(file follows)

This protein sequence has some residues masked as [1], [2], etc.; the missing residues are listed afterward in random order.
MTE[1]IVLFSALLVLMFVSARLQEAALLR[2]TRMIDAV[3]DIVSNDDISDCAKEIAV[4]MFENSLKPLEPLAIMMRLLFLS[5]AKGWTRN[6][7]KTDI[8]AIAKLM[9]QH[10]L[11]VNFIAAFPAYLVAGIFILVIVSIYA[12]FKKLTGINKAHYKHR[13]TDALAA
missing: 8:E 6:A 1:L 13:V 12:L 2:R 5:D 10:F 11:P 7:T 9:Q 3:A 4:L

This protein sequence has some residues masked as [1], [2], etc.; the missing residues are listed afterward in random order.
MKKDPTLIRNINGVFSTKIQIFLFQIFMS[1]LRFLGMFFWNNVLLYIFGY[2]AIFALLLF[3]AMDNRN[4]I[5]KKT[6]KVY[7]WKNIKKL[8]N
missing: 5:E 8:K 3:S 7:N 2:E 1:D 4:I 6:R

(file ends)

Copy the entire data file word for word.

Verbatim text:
This protein sequence has some residues masked as [1], [2], etc.; the missing residues are listed afterward in random order.
MTE[1]IVLFSALLVLMFVSARLQEAALLR[2]TRMIDAV[3]DIVSNDDISDCAKEIAV[4]MFENSLKPLEPLAIMMRLLFLS[5]AKGWTRN[6][7]KTDI[8]AIAKLM[9]QH[10]L[11]VNFIAAFPAYLVAGIFILVIVSIYA[12]FKKLTGINKAHYKHR[13]TDALAA
missing: 8:E 6:A 1:L 13:V 12:L 2:R 5:D 10:F 11:P 7:T 9:Q 3:A 4:L

This protein sequence has some residues masked as [1], [2], etc.; the missing residues are listed afterward in random order.
MKKDPTLIRNINGVFSTKIQIFLFQIFMS[1]LRFLGMFFWNNVLLYIFGY[2]AIFALLLF[3]AMDNRN[4]I[5]KKT[6]KVY[7]WKNIKKL[8]N
missing: 5:E 8:K 3:S 7:N 2:E 1:D 4:I 6:R